The Adams. The Circus Peanut. The Boogle Bug. These are fly patterns that work in a wide array of situations—true go-to flies that get it done day after day over vastly different watersheds. They are the workhorses that make the flyfishing world go round. They are also not the subject of this fly story.
Today we’re here to showcase a clutch of special-situation flies—tactical offerings, you might call them. They can save the day whether you fish warm water or cold, or target trout, bass, or big toothy things.
1. Pheasant Tail
Okay, I know what you’re thinking: The first entry in a “special ops” fly article is a Pheasant Tail nymph? Yes it is. What makes this a tactical offering is all in how you tie and fish it. Forget the bead head, lose the wire ribbing, swap out the heavy-gauge nymph hook for a fine-wire version. Then tie it on mono tippet and add floatant. That’s right, you’re fishing this as a dry, in the film. Tie this pattern in sizes 14-20 and throw it at that one maddening riser that’s been rejecting all your duns and conventional emerger patterns. An unweighted nymph fished in the film will solve most cases of lock-jaw you can throw at it.
2. Cinnamon Ant
Ant flies, specifically Cinnamon Ants in smaller sizes (I like an 18), are another effective last-resort pattern to try out on rising fish that seem to be ignoring your more imitative offerings. Theories abound as to the ant’s effectiveness in these situations—some say trout just like that taste of terrestrials. Whatever the reason, try this change-of-pace fly when working difficult fish during smaller mayfly hatches, specifically blue-winged olives and tricos.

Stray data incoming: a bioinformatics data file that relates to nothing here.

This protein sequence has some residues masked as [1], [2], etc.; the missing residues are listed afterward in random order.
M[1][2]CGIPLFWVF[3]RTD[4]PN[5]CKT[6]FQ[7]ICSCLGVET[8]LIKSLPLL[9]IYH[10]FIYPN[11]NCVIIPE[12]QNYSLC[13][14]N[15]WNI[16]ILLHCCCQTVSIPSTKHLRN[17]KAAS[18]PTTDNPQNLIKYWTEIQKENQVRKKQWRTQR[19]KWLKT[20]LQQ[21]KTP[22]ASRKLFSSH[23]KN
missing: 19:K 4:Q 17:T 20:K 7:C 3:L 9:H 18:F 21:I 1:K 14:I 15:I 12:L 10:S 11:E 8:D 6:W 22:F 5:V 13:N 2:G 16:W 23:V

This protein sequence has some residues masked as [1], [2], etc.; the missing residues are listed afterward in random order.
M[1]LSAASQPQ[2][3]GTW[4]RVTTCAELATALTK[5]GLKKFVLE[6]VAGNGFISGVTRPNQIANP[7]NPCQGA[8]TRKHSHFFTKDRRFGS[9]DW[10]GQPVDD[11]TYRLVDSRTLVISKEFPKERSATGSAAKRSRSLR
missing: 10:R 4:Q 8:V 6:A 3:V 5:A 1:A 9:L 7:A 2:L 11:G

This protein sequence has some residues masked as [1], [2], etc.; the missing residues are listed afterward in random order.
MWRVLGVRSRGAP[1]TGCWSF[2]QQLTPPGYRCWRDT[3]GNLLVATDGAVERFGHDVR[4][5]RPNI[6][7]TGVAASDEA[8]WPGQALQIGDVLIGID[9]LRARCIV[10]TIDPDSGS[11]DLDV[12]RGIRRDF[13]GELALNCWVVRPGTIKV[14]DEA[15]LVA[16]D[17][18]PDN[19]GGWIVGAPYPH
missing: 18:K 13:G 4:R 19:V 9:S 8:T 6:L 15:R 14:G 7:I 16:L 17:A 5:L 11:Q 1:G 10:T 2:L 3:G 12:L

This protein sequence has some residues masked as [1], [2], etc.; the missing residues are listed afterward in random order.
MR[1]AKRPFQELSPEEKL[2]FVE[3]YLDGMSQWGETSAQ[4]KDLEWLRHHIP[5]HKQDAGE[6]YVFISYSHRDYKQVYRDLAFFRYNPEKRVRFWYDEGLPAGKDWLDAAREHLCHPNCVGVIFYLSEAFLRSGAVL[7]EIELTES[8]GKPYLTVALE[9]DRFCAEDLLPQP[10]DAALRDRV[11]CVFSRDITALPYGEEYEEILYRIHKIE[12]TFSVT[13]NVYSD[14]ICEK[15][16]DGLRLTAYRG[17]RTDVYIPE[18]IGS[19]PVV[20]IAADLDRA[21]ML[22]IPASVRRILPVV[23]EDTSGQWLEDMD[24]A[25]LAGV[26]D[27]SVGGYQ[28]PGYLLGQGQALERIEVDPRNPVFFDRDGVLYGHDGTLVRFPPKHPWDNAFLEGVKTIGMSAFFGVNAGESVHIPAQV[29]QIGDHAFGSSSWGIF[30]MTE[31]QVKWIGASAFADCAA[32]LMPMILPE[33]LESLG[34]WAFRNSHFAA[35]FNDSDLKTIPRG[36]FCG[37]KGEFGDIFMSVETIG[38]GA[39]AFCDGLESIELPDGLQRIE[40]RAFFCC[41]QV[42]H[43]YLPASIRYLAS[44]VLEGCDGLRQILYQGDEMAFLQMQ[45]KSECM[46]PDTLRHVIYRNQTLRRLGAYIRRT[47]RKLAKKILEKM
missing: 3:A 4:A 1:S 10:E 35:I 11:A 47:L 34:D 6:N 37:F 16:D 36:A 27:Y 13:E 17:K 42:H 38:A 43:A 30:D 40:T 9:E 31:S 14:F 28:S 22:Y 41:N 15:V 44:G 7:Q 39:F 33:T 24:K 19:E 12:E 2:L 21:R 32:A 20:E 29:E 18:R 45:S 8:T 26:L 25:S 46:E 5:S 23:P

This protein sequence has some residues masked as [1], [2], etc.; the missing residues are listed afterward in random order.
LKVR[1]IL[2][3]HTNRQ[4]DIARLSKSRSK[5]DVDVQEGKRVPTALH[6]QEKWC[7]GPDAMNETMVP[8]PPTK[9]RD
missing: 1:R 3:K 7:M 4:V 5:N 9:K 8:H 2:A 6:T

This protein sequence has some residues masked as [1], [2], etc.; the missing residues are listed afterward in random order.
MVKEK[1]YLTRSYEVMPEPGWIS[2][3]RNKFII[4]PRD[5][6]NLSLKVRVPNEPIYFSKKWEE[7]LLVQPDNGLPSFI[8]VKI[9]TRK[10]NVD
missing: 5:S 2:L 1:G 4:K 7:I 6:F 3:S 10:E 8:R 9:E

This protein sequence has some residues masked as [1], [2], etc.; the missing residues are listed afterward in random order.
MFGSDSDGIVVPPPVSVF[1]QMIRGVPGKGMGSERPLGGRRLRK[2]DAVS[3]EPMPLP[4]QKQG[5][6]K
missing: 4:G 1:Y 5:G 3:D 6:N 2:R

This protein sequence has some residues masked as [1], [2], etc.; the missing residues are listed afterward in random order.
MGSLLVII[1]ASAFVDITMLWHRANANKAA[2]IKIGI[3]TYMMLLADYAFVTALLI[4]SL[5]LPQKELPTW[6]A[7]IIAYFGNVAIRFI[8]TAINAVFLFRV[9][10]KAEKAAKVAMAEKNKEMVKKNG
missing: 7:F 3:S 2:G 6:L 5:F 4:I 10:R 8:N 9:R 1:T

3. Syl’s Midge
If you don’t fish soft hackles, you’re missing out on a very satisfying and effective way to cover water—especially in the hours before a hatch when the water column sees an uptick of nymphs and pupae moving toward the surface. This particular pattern was developed by Sylvester Nemes, the godfather of modern soft hackles (his book The Soft-Hackled Fly Addict is absolutely worth a place in your library). Tied on a size 20 dry fly hook and fished on the swing downstream, Syl’s Midge is a simple, two-material fly that excels on midge-eating fish when: 1) An upstream presentation isn’t possible… 2) Micro-drag is a problem… 3) You are simply having a hard time seeing your size 20 dry fly on the river’s surface. Quarter this fly downstream and swing it right into the face of a rising pod of fish and hang one. Remember that when setting the hook with a downstream wet fly, less is more, and nothing is best. Let the darn fish hook itself.
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4. Last Light Caddis